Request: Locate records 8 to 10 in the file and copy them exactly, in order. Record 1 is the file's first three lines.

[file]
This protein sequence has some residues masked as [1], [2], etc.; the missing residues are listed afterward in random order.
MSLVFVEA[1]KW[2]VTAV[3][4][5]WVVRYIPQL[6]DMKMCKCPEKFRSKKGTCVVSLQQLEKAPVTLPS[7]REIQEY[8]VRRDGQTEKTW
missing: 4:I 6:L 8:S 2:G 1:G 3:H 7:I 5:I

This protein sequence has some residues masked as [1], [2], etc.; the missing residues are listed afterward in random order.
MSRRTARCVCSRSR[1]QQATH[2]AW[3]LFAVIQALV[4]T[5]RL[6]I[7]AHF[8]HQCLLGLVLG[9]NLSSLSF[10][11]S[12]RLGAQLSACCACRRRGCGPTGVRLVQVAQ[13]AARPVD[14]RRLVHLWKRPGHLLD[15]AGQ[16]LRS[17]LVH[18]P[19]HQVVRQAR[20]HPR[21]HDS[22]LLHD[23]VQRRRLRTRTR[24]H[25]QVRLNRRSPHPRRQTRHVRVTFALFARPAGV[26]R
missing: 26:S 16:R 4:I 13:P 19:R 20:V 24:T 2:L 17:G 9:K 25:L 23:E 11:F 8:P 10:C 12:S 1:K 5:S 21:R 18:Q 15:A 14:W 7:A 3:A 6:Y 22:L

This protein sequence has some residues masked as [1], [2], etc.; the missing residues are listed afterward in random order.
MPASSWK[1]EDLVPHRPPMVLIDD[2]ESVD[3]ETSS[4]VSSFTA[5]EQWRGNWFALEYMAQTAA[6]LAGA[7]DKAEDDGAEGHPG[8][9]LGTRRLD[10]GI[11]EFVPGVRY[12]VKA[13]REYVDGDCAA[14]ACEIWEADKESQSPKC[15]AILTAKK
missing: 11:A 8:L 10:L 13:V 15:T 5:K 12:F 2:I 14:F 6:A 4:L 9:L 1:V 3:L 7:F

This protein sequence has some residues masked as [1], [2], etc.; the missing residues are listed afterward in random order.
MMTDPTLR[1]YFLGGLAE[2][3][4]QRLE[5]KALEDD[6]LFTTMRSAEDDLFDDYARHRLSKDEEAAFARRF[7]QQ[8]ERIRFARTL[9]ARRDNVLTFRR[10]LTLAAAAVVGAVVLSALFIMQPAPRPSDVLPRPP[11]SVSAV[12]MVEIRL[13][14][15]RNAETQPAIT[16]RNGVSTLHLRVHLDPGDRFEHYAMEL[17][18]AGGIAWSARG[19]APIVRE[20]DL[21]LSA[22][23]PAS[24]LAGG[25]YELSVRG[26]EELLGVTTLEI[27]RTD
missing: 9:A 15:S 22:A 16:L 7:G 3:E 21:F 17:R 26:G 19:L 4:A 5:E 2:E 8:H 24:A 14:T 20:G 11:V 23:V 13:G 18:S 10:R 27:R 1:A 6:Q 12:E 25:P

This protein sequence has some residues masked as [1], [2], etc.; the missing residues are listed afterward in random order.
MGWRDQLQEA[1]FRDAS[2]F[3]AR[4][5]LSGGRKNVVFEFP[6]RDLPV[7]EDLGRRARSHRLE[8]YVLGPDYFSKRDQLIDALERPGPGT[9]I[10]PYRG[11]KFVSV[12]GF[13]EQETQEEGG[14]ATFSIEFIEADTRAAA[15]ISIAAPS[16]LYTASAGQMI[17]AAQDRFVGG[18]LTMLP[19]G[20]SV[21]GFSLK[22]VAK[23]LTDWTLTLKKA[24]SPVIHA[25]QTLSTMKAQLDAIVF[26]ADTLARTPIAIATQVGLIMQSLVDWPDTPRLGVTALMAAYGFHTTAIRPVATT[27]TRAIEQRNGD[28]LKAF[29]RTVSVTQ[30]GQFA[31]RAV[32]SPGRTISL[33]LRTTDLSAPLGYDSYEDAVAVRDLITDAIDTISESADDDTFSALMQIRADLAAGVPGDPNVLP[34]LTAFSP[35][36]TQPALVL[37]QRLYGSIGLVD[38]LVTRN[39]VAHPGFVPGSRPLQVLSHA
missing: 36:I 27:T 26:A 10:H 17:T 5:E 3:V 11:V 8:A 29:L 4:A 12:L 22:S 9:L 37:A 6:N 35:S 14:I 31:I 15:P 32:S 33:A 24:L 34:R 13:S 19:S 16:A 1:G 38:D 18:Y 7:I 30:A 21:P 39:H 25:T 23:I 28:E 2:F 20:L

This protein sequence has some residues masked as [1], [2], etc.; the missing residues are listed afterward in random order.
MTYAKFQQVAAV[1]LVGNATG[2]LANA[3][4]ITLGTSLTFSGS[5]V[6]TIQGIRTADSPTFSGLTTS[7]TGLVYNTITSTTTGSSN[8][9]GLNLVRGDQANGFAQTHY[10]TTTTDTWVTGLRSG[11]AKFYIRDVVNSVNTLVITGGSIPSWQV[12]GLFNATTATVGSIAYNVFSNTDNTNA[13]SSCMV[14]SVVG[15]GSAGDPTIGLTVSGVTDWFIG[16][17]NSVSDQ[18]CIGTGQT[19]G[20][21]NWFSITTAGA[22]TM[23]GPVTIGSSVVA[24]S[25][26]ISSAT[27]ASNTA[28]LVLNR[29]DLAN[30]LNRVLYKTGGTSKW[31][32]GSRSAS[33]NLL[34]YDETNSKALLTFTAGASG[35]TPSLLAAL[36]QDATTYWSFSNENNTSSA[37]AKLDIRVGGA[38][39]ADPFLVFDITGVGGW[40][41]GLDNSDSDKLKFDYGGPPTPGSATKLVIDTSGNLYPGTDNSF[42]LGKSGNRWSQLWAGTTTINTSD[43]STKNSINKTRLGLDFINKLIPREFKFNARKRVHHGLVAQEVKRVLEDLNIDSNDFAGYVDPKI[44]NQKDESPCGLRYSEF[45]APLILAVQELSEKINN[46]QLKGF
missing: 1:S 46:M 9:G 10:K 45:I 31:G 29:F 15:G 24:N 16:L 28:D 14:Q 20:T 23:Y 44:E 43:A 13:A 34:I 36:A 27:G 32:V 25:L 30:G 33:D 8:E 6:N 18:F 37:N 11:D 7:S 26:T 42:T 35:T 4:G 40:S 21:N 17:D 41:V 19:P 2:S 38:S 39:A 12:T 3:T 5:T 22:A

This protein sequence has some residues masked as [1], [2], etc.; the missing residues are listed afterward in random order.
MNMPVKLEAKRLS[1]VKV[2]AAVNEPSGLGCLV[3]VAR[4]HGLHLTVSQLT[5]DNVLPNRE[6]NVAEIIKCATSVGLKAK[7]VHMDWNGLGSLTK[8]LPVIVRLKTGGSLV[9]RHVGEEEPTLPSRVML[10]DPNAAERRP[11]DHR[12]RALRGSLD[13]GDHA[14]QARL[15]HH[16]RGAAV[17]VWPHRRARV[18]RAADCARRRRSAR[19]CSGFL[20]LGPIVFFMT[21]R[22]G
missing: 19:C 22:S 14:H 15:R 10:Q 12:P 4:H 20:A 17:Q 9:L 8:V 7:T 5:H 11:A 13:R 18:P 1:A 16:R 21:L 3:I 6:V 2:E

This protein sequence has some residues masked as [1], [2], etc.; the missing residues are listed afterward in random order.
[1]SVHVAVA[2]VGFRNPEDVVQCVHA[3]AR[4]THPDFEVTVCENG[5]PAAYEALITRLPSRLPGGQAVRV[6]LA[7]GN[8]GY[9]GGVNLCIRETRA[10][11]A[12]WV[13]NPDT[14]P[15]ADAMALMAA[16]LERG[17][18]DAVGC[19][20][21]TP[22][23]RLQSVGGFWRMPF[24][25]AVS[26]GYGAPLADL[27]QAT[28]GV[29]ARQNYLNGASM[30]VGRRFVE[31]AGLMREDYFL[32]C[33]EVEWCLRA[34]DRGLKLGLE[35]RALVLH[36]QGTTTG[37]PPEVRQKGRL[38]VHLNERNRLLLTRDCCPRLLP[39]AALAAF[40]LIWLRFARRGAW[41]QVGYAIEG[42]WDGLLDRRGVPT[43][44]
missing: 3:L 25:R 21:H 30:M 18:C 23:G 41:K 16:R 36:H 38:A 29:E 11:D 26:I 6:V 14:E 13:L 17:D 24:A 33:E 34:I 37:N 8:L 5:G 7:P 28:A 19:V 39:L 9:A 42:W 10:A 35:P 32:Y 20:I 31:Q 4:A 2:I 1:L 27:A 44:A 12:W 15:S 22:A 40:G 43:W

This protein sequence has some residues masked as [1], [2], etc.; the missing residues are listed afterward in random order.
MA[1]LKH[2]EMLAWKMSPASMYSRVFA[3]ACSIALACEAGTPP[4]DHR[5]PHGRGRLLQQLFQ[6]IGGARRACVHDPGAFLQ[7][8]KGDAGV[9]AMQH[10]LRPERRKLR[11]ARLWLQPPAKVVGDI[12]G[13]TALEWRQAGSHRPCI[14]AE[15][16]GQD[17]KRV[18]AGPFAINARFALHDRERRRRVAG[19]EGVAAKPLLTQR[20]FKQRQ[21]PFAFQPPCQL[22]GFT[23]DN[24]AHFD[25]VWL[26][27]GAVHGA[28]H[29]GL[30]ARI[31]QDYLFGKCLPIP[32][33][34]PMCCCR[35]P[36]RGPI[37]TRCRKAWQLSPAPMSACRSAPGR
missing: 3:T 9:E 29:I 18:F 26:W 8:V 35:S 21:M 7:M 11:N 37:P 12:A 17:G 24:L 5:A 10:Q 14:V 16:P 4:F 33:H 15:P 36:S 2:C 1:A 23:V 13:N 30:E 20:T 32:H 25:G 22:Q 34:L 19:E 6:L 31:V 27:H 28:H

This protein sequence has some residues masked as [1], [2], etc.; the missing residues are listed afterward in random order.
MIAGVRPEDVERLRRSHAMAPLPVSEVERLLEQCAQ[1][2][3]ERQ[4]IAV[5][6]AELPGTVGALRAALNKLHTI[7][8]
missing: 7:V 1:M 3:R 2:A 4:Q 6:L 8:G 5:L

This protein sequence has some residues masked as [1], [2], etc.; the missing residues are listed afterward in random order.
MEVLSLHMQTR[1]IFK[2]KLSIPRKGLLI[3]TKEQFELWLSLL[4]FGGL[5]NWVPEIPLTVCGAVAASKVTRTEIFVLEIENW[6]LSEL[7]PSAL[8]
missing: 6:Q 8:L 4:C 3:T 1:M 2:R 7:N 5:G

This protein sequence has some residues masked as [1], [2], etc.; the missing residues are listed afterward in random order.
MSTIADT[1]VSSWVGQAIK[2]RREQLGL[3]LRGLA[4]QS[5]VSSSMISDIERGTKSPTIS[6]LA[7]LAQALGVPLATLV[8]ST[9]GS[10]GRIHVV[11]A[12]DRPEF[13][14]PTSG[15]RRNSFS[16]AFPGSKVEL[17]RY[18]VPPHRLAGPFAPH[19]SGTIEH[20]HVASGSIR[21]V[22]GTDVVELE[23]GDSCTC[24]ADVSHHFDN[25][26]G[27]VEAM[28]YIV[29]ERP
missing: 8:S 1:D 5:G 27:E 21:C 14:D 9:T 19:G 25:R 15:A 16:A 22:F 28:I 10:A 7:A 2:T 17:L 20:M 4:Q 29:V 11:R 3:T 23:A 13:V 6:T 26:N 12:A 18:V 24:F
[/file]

This protein sequence has some residues masked as [1], [2], etc.; the missing residues are listed afterward in random order.
[1]SVHVAVA[2]VGFRNPEDVVQCVHA[3]AR[4]THPDFEVTVCENG[5]PAAYEALITRLPSRLPGGQAVRV[6]LA[7]GN[8]GY[9]GGVNLCIRETRA[10][11]A[12]WV[13]NPDT[14]P[15]ADAMALMAA[16]LERG[17][18]DAVGC[19][20][21]TP[22][23]RLQSVGGFWRMPF[24][25]AVS[26]GYGAPLADL[27]QAT[28]GV[29]ARQNYLNGASM[30]VGRRFVE[31]AGLMREDYFL[32]C[33]EVEWCLRA[34]DRGLKLGLE[35]RALVLH[36]QGTTTG[37]PPEVRQKGRL[38]VHLNERNRLLLTRDCCPRLLP[39]AALAAF[40]LIWLRFARRGAW[41]QVGYAIEG[42]WDGLLDRRGVPT[43][44]
missing: 3:L 25:R 21:H 30:M 18:C 23:G 41:K 16:R 36:H 38:A 29:E 11:D 26:I 6:V 14:E 13:L 17:D 24:A 33:E 34:I 37:N 8:L 5:G 7:P 28:A 19:V 39:L 9:A 42:W 10:A 35:P 32:Y 20:I 31:Q 4:A 2:I 1:L 27:A 44:A 12:W 15:S 22:A 40:G 43:W

This protein sequence has some residues masked as [1], [2], etc.; the missing residues are listed afterward in random order.
MA[1]LKH[2]EMLAWKMSPASMYSRVFA[3]ACSIALACEAGTPP[4]DHR[5]PHGRGRLLQQLFQ[6]IGGARRACVHDPGAFLQ[7][8]KGDAGV[9]AMQH[10]LRPERRKLR[11]ARLWLQPPAKVVGDI[12]G[13]TALEWRQAGSHRPCI[14]AE[15][16]GQD[17]KRV[18]AGPFAINARFALHDRERRRRVAG[19]EGVAAKPLLTQR[20]FKQRQ[21]PFAFQPPCQL[22]GFT[23]DN[24]AHFD[25]VWL[26][27]GAVHGA[28]H[29]GL[30]ARI[31]QDYLFGKCLPIP[32][33][34]PMCCCR[35]P[36]RGPI[37]TRCRKAWQLSPAPMSACRSAPGR
missing: 3:T 9:E 29:I 18:F 26:W 8:V 35:S 21:M 7:M 11:N 37:P 12:A 17:G 24:L 5:A 10:Q 14:V 16:P 4:F 33:H 15:P 36:S 2:C 1:A 23:V 13:N 30:E 20:T 32:H 25:G 22:Q 34:L 19:E 6:L 31:V 27:H 28:H

This protein sequence has some residues masked as [1], [2], etc.; the missing residues are listed afterward in random order.
MIAGVRPEDVERLRRSHAMAPLPVSEVERLLEQCAQ[1][2][3]ERQ[4]IAV[5][6]AELPGTVGALRAALNKLHTI[7][8]
missing: 7:V 1:M 3:R 2:A 4:Q 6:L 8:G 5:L